Sam Riggs, JB and Moonshine Band at Bluebonnet Fest
BURNET — Burnet’s reputation as a live music destination is catching the attention of artists and fans alike.
That status is both invigorating and challenging for Damon Beierle, who is in charge of bringing artists to the Burnet Bluebonnet Festival stages.
And he wouldn’t have it any other way.
“I’ve been doing this for 11 years, and every year, we try to mix it up,” he said. “We like to use locals mixed with touring talents.”
The festival sets the tone early with its first street dance Friday, April 7, as Josh Ward takes the main stage on the courthouse square from 8:30-11:30 p.m.
“He’s as country as they come,” Beierle said. “We look for a good, genuine country band.”
Ben Watson and the Hired Guns, whose style owes much to traditional country music, open the main stage at 12:30 p.m. Saturday, April 8. The group plays classics by artists such as Johnny Cash, Loretta Lynn, Hank Williams, Willie Nelson, Patsy Cline, and many others.
“People love to listen to them,” Beierle said.
Big Anton and the Alley Cats take over at 2:15 p.m. The band most recently played at the first Burnet Sock Hop on March 11.
The quartet plays early rock ’n’ roll, rockabilly, and rhythm and blues with several cover songs from the 1950s and ‘60s. Lead singer Steve “Big Anton” Raby and Beierle attended school together in the Burnet area.
Cody Beyer is next at 4 p.m.
“He’s an acoustic artist with a mix of country and Christian songs,” Beierle said, adding Beyer has a few songs that will remind people of Maroon 5 and Ed Sheeran.
JB and the Moonshine Band kick off the evening shows at 8:30 p.m., with Sam Riggs leading the street dance at 10:15 p.m. There’s a $10 cover charge and a $5 cooler charge for the evening performances.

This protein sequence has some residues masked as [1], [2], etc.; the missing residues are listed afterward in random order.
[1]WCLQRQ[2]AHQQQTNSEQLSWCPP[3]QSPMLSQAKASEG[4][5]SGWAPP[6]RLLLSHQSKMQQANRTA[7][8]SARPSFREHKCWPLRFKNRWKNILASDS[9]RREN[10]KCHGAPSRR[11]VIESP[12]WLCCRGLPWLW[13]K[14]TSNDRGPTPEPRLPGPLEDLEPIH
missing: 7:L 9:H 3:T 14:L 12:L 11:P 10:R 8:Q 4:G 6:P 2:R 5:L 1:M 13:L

Beierle said Riggs’ production crew is adding more lights to the main stage for the concert.
“He puts on his (social media) that whether they play for five or 5,000, they’re bringing everything they have to every minute of their shows,” Beierle said. “We’re looking forward to it.”
On the Jim Hoffpauir Cadillac Stage on Jackson Street at 1 p.m. is Shane Shillings followed by Andrew Ham, who was born and raised in Burnet, at 2:30 p.m., and Texas Crossing, which returns for the second year, at 4:30 p.m.
“These are solo acoustic acts,” Beierle said. “These are solo guys who play locally, and they play all sorts of music.”
Shillings is known for his classic country covers.
Texas Crossing, a duo featuring Colt Buckelew and Tiffany Valentine, both of Burnet, plays all kinds of country music from traditional to Americana.
The duo will also lead the contemporary praise and worship service at 10 a.m. Sunday, April 9, on the main stage.
Beierle began the booking process in October, wanting to create a live music experience that entices people to come to Burnet for the day or stay longer than they originally planned.
“We want them to come and hang out and really show them we’re not just a small-town festival,” he said. “We’re one of the top in the state. It’s that extra thing we have to put it over the top for me.”
The Bluebonnet Festival averages 30,000 visitors each year, and a big reason why is because of the musical lineup, Beierle said. Because of the number of festival-goers, booking agents have reached out to Beierle about artists who fit the festival bill.
“It gets bigger and bigger every year,” Beierle said. “We want to feature known artists and up-and-coming talent. I expect as big of a crowd or the biggest crowd we’ve ever had at the Bluebonnet Festival (this year). People are going to be smiling and having fun. It’s going to be awesome, I know that.”
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